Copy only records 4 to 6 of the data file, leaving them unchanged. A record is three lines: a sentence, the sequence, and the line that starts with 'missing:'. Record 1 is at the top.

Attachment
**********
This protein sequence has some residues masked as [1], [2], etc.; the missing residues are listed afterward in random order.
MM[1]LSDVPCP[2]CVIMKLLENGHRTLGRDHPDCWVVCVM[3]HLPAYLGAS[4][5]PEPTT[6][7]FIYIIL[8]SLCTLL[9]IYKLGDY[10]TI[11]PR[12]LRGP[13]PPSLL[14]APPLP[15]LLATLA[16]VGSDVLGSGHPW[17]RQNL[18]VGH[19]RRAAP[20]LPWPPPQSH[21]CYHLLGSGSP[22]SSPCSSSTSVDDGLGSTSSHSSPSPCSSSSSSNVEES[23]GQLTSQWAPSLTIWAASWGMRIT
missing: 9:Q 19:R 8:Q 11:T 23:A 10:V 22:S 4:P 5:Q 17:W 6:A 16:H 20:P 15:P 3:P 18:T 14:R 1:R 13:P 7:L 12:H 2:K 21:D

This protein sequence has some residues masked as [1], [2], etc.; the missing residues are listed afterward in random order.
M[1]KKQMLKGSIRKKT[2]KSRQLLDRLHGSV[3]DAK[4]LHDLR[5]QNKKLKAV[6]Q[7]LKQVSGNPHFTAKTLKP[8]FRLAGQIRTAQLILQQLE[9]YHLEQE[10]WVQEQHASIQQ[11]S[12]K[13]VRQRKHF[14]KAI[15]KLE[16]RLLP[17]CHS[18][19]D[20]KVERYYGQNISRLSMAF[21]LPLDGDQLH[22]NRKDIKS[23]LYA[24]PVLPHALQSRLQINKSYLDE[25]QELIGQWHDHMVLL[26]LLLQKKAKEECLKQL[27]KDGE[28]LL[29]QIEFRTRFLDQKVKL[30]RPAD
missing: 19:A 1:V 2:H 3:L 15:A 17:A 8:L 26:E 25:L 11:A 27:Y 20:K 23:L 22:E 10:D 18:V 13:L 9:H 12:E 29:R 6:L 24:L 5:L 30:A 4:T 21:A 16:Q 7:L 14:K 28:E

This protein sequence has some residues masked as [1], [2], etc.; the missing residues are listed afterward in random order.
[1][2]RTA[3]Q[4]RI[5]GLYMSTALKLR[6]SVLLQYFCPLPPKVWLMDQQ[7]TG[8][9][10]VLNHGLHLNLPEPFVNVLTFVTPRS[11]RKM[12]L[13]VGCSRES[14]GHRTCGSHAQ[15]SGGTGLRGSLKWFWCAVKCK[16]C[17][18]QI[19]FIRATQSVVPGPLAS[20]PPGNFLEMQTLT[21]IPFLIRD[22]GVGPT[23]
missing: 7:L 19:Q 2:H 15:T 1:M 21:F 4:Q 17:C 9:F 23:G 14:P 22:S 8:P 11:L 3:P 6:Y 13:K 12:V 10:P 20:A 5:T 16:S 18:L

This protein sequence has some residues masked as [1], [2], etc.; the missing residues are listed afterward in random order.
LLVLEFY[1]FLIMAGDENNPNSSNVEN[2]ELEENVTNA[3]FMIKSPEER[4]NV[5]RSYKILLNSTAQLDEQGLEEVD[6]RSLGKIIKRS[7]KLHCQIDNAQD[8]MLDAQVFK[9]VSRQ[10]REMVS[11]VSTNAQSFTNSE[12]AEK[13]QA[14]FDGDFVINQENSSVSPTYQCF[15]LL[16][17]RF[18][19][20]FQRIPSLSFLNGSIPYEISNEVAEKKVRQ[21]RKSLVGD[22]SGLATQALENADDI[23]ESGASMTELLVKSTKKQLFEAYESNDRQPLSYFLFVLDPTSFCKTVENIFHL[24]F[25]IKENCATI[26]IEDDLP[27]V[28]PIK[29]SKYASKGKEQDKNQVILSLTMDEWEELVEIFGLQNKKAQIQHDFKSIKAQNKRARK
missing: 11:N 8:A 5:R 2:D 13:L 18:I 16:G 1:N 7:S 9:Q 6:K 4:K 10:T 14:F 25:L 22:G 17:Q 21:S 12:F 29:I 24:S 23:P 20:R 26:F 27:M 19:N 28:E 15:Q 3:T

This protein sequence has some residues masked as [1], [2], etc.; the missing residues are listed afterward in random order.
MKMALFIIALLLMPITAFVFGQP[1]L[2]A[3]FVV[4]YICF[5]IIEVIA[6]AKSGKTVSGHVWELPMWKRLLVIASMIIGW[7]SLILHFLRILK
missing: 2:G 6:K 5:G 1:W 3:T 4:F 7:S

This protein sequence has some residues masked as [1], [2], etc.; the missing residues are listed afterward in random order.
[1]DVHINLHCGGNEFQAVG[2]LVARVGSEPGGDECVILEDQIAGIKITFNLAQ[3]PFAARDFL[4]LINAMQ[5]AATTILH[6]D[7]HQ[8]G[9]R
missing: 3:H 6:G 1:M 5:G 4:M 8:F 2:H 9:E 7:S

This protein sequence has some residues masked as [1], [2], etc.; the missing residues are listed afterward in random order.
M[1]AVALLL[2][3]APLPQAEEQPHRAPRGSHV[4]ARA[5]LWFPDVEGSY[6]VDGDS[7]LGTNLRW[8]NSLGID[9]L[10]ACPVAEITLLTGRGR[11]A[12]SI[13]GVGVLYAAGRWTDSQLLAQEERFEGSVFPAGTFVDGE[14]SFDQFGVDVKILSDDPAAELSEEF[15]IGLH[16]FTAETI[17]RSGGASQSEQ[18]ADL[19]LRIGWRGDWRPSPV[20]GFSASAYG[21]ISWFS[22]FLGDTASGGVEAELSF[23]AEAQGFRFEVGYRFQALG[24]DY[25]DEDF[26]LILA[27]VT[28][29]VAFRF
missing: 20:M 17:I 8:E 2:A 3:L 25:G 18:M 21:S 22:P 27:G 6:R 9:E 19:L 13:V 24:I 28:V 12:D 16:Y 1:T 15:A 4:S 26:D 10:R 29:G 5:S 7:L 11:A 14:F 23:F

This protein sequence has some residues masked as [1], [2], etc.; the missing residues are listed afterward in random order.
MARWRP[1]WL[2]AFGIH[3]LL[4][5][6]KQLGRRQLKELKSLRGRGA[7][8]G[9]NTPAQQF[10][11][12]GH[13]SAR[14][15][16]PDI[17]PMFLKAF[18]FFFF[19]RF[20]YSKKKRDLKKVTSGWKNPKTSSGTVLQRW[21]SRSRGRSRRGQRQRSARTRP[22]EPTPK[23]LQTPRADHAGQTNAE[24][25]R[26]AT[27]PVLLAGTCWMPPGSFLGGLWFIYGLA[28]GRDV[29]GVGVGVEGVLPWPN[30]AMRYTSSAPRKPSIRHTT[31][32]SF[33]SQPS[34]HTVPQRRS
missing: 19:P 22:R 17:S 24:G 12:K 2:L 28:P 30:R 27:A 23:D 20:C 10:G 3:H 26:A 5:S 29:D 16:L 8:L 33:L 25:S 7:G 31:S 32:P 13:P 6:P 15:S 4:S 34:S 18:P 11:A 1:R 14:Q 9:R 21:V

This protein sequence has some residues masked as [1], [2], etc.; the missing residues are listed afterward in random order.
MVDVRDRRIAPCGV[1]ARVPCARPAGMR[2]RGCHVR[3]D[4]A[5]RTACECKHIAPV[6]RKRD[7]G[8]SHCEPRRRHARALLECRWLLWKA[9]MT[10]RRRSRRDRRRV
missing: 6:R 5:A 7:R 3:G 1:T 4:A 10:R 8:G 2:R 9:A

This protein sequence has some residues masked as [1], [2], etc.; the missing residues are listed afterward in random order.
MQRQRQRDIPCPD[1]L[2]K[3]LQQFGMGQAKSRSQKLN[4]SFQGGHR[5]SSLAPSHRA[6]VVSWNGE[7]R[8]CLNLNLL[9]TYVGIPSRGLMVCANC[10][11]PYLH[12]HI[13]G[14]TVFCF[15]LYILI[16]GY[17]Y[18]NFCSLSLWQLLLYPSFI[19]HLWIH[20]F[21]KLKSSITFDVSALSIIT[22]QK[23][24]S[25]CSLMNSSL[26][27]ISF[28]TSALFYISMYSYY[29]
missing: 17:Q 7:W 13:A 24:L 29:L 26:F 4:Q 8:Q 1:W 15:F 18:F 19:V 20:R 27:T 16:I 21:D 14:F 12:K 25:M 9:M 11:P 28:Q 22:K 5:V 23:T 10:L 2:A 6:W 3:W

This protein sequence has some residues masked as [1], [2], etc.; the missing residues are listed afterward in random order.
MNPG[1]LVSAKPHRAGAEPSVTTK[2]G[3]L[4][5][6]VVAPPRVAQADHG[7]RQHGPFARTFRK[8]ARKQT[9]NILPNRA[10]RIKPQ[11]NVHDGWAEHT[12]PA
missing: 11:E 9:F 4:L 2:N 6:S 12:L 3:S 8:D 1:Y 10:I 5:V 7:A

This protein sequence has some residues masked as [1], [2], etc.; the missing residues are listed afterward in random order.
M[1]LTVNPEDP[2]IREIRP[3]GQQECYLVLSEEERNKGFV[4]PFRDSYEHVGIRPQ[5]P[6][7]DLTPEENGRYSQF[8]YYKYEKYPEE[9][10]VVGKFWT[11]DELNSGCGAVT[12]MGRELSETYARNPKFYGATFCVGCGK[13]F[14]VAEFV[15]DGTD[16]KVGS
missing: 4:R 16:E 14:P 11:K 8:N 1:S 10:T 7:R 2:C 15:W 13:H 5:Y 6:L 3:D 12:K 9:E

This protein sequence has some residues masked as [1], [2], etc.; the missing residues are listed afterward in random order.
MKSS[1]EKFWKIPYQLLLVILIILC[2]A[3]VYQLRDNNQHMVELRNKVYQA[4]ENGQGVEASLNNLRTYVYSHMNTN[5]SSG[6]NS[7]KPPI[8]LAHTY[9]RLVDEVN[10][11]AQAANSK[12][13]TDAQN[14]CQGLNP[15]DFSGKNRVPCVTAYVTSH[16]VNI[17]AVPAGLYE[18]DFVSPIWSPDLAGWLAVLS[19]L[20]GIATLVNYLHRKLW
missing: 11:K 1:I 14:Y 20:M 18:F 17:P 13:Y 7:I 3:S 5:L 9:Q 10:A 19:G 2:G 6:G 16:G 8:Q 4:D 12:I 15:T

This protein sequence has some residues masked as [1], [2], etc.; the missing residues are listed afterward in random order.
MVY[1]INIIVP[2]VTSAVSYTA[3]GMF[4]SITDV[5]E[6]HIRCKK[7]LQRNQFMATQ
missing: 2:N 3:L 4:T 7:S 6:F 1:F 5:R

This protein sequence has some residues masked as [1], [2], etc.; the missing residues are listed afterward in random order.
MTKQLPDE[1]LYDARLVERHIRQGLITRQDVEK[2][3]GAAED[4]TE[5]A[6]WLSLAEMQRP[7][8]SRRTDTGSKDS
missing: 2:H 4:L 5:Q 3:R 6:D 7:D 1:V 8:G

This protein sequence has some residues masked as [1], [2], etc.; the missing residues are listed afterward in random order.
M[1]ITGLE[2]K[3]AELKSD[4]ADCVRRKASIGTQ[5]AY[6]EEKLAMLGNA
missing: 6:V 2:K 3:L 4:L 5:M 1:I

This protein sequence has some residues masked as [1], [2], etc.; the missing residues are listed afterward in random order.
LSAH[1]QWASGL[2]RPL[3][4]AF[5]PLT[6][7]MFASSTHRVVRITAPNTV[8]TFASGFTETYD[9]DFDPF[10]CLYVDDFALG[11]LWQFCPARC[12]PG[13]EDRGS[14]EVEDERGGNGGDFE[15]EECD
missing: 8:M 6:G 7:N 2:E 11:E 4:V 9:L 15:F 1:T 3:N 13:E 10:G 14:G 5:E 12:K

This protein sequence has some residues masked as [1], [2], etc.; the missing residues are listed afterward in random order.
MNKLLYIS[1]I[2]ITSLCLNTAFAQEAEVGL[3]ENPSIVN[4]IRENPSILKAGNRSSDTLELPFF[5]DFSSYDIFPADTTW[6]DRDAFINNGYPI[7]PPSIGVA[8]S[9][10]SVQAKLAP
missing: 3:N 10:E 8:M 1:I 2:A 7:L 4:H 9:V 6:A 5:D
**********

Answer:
This protein sequence has some residues masked as [1], [2], etc.; the missing residues are listed afterward in random order.
LLVLEFY[1]FLIMAGDENNPNSSNVEN[2]ELEENVTNA[3]FMIKSPEER[4]NV[5]RSYKILLNSTAQLDEQGLEEVD[6]RSLGKIIKRS[7]KLHCQIDNAQD[8]MLDAQVFK[9]VSRQ[10]REMVS[11]VSTNAQSFTNSE[12]AEK[13]QA[14]FDGDFVINQENSSVSPTYQCF[15]LL[16][17]RF[18][19][20]FQRIPSLSFLNGSIPYEISNEVAEKKVRQ[21]RKSLVGD[22]SGLATQALENADDI[23]ESGASMTELLVKSTKKQLFEAYESNDRQPLSYFLFVLDPTSFCKTVENIFHL[24]F[25]IKENCATI[26]IEDDLP[27]V[28]PIK[29]SKYASKGKEQDKNQVILSLTMDEWEELVEIFGLQNKKAQIQHDFKSIKAQNKRARK
missing: 11:N 8:A 5:R 2:D 13:L 18:I 16:G 1:N 7:S 9:Q 6:K 4:K 10:T 14:F 25:L 22:G 17:Q 21:S 12:F 29:I 24:S 23:P 20:R 26:F 27:M 19:N 28:E 15:Q 3:T

This protein sequence has some residues masked as [1], [2], etc.; the missing residues are listed afterward in random order.
MKMALFIIALLLMPITAFVFGQP[1]L[2]A[3]FVV[4]YICF[5]IIEVIA[6]AKSGKTVSGHVWELPMWKRLLVIASMIIGW[7]SLILHFLRILK
missing: 2:G 6:K 5:G 1:W 3:T 4:F 7:S

This protein sequence has some residues masked as [1], [2], etc.; the missing residues are listed afterward in random order.
[1]DVHINLHCGGNEFQAVG[2]LVARVGSEPGGDECVILEDQIAGIKITFNLAQ[3]PFAARDFL[4]LINAMQ[5]AATTILH[6]D[7]HQ[8]G[9]R
missing: 3:H 6:G 1:M 5:G 4:M 8:F 2:H 9:E 7:S